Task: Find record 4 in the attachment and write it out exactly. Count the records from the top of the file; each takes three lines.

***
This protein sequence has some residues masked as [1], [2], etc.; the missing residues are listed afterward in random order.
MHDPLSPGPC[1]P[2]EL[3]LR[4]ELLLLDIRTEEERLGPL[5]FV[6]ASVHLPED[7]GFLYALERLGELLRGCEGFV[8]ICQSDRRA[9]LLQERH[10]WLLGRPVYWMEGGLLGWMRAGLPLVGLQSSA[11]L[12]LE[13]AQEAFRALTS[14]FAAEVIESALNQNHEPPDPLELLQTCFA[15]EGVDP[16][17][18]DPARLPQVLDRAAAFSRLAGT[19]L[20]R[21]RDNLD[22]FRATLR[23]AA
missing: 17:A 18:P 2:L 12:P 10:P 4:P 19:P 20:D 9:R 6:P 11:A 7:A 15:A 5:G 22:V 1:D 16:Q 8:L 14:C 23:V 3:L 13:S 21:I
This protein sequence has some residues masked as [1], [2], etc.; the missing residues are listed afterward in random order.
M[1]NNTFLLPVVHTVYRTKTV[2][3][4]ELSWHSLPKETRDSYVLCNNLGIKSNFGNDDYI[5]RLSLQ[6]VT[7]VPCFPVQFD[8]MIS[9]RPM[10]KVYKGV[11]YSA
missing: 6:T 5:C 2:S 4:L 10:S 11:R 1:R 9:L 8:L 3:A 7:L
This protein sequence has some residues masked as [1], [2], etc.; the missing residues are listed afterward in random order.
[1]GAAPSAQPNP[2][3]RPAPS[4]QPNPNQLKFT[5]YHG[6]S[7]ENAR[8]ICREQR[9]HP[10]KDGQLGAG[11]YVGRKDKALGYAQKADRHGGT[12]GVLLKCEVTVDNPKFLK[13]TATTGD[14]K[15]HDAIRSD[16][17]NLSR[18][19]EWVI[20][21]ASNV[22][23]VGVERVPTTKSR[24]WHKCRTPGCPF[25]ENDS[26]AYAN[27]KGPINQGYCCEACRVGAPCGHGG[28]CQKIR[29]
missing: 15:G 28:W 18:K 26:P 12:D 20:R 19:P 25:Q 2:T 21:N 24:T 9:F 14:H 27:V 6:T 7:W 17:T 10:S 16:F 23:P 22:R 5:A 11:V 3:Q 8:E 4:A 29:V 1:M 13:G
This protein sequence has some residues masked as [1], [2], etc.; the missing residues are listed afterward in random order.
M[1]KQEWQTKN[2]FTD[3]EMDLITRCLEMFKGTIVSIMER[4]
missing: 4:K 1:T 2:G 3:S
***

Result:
This protein sequence has some residues masked as [1], [2], etc.; the missing residues are listed afterward in random order.
M[1]KQEWQTKN[2]FTD[3]EMDLITRCLEMFKGTIVSIMER[4]
missing: 4:K 1:T 2:G 3:S